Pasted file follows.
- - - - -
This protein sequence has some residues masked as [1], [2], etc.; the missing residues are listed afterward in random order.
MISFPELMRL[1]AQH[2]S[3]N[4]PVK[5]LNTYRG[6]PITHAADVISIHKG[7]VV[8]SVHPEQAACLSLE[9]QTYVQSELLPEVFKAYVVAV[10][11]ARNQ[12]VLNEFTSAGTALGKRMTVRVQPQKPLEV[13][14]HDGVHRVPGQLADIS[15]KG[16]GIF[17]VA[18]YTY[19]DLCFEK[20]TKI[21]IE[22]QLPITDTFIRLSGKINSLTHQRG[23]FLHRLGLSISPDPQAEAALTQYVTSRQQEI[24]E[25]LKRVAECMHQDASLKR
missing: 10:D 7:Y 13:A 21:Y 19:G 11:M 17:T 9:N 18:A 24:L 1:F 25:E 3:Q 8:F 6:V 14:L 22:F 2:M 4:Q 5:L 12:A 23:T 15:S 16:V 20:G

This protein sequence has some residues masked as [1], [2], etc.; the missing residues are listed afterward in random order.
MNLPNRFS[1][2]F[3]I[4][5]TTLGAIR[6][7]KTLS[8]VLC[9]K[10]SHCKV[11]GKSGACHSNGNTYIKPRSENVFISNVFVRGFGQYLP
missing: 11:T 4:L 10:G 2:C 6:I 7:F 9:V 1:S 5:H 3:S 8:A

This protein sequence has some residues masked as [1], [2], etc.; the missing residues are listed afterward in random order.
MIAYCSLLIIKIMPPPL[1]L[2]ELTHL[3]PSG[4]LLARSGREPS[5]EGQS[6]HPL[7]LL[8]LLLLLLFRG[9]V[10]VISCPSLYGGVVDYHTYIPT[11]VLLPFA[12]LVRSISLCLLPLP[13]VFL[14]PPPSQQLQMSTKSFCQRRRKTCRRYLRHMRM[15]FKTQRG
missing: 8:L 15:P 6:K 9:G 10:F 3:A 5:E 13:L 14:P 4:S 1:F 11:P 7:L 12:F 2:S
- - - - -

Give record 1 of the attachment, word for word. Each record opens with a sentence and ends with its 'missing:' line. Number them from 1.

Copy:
This protein sequence has some residues masked as [1], [2], etc.; the missing residues are listed afterward in random order.
MISFPELMRL[1]AQH[2]S[3]N[4]PVK[5]LNTYRG[6]PITHAADVISIHKG[7]VV[8]SVHPEQAACLSLE[9]QTYVQSELLPEVFKAYVVAV[10][11]ARNQ[12]VLNEFTSAGTALGKRMTVRVQPQKPLEV[13][14]HDGVHRVPGQLADIS[15]KG[16]GIF[17]VA[18]YTY[19]DLCFEK[20]TKI[21]IE[22]QLPITDTFIRLSGKINSLTHQRG[23]FLHRLGLSISPDPQAEAALTQYVTSRQQEI[24]E[25]LKRVAECMHQDASLKR
missing: 10:D 7:Y 13:A 21:Y 19:G 11:M 17:T 9:N 18:A 24:L 1:F 25:E 3:Q 8:F 6:V 14:L 22:F 2:M 4:Q 5:L 12:A 23:T 15:S 16:V 20:G